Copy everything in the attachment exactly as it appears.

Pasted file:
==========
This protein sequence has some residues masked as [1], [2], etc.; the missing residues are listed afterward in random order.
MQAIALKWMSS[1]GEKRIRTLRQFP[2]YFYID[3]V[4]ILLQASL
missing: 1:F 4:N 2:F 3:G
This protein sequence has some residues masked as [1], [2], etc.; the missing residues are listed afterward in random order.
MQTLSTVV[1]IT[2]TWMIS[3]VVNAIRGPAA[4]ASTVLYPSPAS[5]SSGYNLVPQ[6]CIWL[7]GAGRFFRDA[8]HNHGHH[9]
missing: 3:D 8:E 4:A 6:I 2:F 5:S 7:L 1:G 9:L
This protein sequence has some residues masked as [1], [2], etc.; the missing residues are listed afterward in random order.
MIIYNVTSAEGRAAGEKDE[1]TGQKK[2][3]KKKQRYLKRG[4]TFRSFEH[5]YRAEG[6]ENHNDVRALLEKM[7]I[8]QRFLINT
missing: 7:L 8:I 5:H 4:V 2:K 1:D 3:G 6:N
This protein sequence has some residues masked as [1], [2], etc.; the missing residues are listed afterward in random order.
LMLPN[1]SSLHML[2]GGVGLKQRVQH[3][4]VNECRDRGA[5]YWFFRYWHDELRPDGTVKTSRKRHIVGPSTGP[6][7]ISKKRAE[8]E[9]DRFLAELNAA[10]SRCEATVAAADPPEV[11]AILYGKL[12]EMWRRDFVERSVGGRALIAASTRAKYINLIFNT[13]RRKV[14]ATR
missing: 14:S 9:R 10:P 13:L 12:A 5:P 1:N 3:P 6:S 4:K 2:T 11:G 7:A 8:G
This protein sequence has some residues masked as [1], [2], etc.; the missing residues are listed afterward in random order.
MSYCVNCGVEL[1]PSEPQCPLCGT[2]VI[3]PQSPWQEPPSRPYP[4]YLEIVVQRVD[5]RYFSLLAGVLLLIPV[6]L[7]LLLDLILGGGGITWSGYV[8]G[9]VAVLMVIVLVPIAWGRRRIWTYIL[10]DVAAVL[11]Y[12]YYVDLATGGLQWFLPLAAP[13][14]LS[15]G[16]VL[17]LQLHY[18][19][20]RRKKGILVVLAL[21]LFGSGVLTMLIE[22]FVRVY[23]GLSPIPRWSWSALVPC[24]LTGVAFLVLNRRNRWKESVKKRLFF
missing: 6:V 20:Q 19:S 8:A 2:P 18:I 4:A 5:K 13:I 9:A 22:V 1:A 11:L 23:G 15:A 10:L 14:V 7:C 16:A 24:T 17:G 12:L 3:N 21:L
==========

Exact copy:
This protein sequence has some residues masked as [1], [2], etc.; the missing residues are listed afterward in random order.
MQAIALKWMSS[1]GEKRIRTLRQFP[2]YFYID[3]V[4]ILLQASL
missing: 1:F 4:N 2:F 3:G
This protein sequence has some residues masked as [1], [2], etc.; the missing residues are listed afterward in random order.
MQTLSTVV[1]IT[2]TWMIS[3]VVNAIRGPAA[4]ASTVLYPSPAS[5]SSGYNLVPQ[6]CIWL[7]GAGRFFRDA[8]HNHGHH[9]
missing: 3:D 8:E 4:A 6:I 2:F 5:S 7:L 1:G 9:L
This protein sequence has some residues masked as [1], [2], etc.; the missing residues are listed afterward in random order.
MIIYNVTSAEGRAAGEKDE[1]TGQKK[2][3]KKKQRYLKRG[4]TFRSFEH[5]YRAEG[6]ENHNDVRALLEKM[7]I[8]QRFLINT
missing: 7:L 8:I 5:H 4:V 2:K 1:D 3:G 6:N
This protein sequence has some residues masked as [1], [2], etc.; the missing residues are listed afterward in random order.
LMLPN[1]SSLHML[2]GGVGLKQRVQH[3][4]VNECRDRGA[5]YWFFRYWHDELRPDGTVKTSRKRHIVGPSTGP[6][7]ISKKRAE[8]E[9]DRFLAELNAA[10]SRCEATVAAADPPEV[11]AILYGKL[12]EMWRRDFVERSVGGRALIAASTRAKYINLIFNT[13]RRKV[14]ATR
missing: 14:S 9:R 10:P 13:L 12:A 5:P 1:N 3:P 6:S 4:K 2:T 11:G 7:A 8:G
This protein sequence has some residues masked as [1], [2], etc.; the missing residues are listed afterward in random order.
MSYCVNCGVEL[1]PSEPQCPLCGT[2]VI[3]PQSPWQEPPSRPYP[4]YLEIVVQRVD[5]RYFSLLAGVLLLIPV[6]L[7]LLLDLILGGGGITWSGYV[8]G[9]VAVLMVIVLVPIAWGRRRIWTYIL[10]DVAAVL[11]Y[12]YYVDLATGGLQWFLPLAAP[13][14]LS[15]G[16]VL[17]LQLHY[18][19][20]RRKKGILVVLAL[21]LFGSGVLTMLIE[22]FVRVY[23]GLSPIPRWSWSALVPC[24]LTGVAFLVLNRRNRWKESVKKRLFF
missing: 6:V 20:Q 19:S 8:A 2:P 18:I 4:A 5:K 13:I 9:A 22:V 1:A 11:L 23:G 15:A 10:L 14:V 7:C 16:A 24:T 17:G 12:L 3:N 21:L